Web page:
Well, it has been about a month since I wrote anything in here so I figured it’s high time for a new post. The reason for the lack of information sharing is that I have been quite busy and it’s hard to find the time. Also, every time that I sit down to write this, I draw a blank with where to begin exactly so bear with me if it’s slightly scattered and/or short. I guess I should start with my current frame of mind and what I’ve been thinking about lately. I feel pretty good overall, especially in comparison to where I was mentally this time last year. There actually is not even a comparison. I am much happier, fulfilled, and just at peace this year. I am very grateful that I stuck this experience out until this point. There were SO many times that I wanted to quit, to “early terminate” as we call it here, to go home. I was asked almost daily as I was crying to my parents or feeling upset here why I didn’t just come home. I didn’t necessarily see that as the easy way out.
In retrospect, I’m not sure which took more courage. I give volunteers who early terminate a lot of credit. It is not an easy thing to do. You may or may not face negative feedback from family and friends but you will certainly feel an amount of dissatisfaction from yourself that you couldn’t or wouldn’t finish. It takes a lot of guts to acknowledge that something of this magnitude wasn’t right for you and to withdraw yourself from the commitment. I know that I largely stuck it out here due to my own stubborn nature and also due to the support/encouragement from other volunteers and some people back home. I guess, long story short here, that I finally feel that what I have done here meant something. This is referring to both the success of my recent projects as well as me finally having a greater appreciation for Senegal and for myself.
Speaking of that appreciation for Senegal, I’ve been thinking lately about the things that Americans do that would totally freak out Senegalese and I think I have a pretty good list going:
- First of all, keeping goats on leashes. As a pet. I saw this while I was home in June and it freaked me out also. Goats are food here. Not pets.
- The idea of pets in general is odd to most Senegalese. Keeping, feeding, taking to the vet, and nurturing an animal for a reason other than eating it or using it to tow stuff around? Preposterous.
- Keeping kids on leashes (I think most of us can agree that’s messed up). Or just even keeping a close eye on children. Here, the children run wild. I see 2 and 3 year olds running around unsupervised all the time and it's perfectly normal here.
- Tanning beds. I can't even imagine the reaction. What, just what?
- All you can eat buffets. I think that even patron (well-off, rich, swanky) Senegalese would be shocked at all that gluttony. I, on the other hand, can’t wait to get home and get me some of that.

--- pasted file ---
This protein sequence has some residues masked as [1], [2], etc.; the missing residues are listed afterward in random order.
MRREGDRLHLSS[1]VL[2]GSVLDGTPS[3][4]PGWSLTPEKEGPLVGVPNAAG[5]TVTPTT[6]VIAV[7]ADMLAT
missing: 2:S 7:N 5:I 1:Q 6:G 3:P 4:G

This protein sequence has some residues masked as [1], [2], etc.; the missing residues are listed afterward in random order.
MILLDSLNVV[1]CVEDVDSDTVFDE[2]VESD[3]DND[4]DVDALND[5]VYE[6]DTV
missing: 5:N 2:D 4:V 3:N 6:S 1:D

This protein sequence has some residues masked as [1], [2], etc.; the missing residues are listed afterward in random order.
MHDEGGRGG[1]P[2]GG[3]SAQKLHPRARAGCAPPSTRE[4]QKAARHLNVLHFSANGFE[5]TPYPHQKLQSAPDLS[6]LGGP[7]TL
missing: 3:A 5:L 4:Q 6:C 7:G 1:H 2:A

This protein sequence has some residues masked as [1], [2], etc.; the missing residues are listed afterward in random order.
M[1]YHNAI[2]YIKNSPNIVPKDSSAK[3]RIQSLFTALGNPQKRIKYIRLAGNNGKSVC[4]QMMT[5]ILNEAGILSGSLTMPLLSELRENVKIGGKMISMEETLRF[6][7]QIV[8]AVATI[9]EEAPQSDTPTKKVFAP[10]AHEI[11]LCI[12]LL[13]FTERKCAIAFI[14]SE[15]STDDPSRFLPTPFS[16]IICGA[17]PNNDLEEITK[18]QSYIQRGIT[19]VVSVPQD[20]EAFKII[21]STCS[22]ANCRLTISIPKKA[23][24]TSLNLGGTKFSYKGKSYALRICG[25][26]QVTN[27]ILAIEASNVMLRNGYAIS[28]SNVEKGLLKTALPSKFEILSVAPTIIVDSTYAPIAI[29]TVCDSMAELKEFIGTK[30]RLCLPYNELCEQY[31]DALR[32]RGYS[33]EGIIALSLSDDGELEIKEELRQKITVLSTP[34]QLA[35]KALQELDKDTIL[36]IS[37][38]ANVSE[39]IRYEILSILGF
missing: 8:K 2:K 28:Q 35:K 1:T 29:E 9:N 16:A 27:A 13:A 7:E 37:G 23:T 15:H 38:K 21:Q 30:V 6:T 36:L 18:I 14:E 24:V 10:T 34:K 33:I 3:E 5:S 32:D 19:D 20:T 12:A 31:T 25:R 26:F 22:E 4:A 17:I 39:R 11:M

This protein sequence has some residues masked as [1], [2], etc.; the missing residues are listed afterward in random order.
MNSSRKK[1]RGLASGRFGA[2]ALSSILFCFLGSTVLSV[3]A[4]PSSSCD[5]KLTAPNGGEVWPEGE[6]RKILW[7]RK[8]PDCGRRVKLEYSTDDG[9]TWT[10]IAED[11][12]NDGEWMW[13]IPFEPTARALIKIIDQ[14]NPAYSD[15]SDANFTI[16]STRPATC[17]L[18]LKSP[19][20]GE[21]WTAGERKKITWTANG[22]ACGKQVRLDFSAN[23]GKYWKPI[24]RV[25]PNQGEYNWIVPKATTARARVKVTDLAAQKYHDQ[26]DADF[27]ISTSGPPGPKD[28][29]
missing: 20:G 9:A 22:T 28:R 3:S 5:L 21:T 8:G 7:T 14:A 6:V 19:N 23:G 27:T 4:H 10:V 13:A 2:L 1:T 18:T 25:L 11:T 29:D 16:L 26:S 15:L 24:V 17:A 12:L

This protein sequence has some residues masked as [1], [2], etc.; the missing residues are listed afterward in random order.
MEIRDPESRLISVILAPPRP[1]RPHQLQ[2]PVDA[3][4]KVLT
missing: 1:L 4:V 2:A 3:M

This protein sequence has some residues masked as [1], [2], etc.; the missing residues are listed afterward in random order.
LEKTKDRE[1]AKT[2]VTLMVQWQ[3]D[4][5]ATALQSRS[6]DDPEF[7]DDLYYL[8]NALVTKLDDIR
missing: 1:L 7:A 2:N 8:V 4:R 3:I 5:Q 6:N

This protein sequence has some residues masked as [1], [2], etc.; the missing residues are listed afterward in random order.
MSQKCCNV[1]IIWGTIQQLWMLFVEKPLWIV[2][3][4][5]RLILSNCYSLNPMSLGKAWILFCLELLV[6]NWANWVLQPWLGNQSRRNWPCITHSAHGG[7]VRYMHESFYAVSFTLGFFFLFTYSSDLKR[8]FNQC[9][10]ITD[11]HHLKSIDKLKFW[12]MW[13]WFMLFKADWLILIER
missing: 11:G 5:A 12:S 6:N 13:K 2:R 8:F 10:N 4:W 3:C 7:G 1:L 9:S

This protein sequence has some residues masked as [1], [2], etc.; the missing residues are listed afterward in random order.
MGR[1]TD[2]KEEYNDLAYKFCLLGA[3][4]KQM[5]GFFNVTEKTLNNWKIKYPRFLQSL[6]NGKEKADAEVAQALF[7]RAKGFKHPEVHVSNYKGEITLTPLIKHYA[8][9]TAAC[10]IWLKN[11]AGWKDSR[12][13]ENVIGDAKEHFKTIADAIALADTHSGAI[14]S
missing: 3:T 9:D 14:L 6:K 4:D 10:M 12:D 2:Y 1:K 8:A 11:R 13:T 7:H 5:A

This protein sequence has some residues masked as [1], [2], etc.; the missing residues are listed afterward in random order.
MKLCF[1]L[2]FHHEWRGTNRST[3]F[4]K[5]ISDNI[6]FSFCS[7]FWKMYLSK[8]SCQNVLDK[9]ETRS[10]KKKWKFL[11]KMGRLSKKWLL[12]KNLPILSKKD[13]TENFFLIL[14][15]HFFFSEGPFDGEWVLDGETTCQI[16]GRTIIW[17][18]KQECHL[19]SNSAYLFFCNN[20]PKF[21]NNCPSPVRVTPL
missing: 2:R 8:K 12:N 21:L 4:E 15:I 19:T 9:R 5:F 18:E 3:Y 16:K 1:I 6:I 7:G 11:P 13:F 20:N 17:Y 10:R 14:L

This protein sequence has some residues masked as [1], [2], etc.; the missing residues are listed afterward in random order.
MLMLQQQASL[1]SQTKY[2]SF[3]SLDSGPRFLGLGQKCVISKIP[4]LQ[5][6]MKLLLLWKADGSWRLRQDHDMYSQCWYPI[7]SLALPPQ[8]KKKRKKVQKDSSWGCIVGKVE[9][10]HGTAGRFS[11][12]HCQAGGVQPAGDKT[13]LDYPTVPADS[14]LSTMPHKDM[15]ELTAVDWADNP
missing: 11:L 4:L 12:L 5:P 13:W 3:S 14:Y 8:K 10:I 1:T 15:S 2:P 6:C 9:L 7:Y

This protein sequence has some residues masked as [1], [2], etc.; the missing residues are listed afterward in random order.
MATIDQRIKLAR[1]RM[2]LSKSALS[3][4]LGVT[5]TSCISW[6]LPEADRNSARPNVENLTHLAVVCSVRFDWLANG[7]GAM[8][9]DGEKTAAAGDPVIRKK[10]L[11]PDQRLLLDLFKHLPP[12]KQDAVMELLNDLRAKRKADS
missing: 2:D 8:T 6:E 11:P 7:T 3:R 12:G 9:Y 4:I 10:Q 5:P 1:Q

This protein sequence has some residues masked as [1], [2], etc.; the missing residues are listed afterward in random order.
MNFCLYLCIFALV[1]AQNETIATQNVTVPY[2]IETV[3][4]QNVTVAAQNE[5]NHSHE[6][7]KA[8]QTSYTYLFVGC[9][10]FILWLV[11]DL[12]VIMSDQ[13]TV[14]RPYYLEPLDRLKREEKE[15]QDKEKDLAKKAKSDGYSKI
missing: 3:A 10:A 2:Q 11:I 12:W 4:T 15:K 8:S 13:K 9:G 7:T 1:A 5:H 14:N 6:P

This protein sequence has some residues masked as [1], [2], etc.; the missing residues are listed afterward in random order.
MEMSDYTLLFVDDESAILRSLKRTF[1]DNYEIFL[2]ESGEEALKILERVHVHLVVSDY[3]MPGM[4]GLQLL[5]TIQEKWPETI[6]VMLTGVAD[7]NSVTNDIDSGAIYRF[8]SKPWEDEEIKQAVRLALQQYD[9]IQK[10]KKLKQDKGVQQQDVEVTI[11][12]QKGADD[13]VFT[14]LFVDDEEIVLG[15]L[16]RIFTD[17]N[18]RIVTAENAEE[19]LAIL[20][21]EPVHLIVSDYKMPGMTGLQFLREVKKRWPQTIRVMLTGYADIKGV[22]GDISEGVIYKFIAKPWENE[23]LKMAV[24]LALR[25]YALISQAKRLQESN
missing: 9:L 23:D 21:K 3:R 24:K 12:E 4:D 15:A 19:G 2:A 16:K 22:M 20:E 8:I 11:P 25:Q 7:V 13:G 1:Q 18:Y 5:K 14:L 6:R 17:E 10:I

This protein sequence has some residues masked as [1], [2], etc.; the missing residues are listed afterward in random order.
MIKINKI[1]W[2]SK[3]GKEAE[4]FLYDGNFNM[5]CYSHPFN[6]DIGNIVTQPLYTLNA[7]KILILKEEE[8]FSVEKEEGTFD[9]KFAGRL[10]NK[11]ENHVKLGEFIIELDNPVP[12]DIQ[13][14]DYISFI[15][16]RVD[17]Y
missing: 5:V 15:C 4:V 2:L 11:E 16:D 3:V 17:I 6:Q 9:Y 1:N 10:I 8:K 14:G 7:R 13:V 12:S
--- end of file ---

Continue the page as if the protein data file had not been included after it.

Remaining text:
- Mountains. Real mountains. The grandeur is hard to understand when you aren't standing at the foot of them.
- Snow, and along those lines, seasons. Senegalese freak out and bust out the parkas when it's in the 70s here so snow... I can't even imagine.
- Baby carriers. In cars, on people's bodies, wherever. Here the baby is strapped on the back and that's it. I did see a woman one time with a baby carrier and it was incredibly out of place here.
- Along the baby line... Maternity leave. You literally see a woman who maybe gave birth a week ago, out in the field, hacking away at a tree, with her week old infant tied on her back.
- Vacuums, washing machine, dishwasher, lawn mower, really any of those modern day conveniences that make our lives so much easier. Some of the more well-off Senegalese have these things (except maybe a lawn mower) but most people would be in awe of them.
- Plastic surgery. Collagen, people getting surgically enhanced to look like an effing cat, tig ole bitties (that are perky... Whaaaa), butt implants (they might like that one as a big ass is a sought after commodity here), and any other creepy thing people are doing these days.
- Anti-aging techniques. This kind of ties in with plastic surgery. I feel that here people really embrace aging and see it as a sign of respect and prosperity that you have lived that long.
- Tattoos. I actually have seen maybe one or two Senegalese with tattoos (typically quite small and not the greatest quality) but compared to some of the western world who are covered head to toe, those are nothing. Even my small mountain range on my back confuses a lot of Senegalese. They don't understand why it won't just rub off and trust me, they've tried.
- Our complete lack of acknowledgement towards other humans would really upset most Senegalese. Everywhere you go here, you greet the people. In the street, getting onto a bus, walking into a store, entering a restaurant, and a million other places. I have even been told bismillah (welcome) by people standing in line for a bathroom. They would feel very unwelcome in most western countries.
I'm sure these don't only apply to Senegalese and I'm not trying to generalize. These are simply what I've noticed after living here for a year and a half. I also don't want this to turn into another, "be grateful what you have post, we have so much," but it's hard for that not to happen. Most of the time I'm looking around thinking about this kind of stuff and I obviously can't help comparing the two very different lifestyles that I've experienced. Also, isn’t it that time of year again that we are supposed to be grateful about things?
Until the next time then,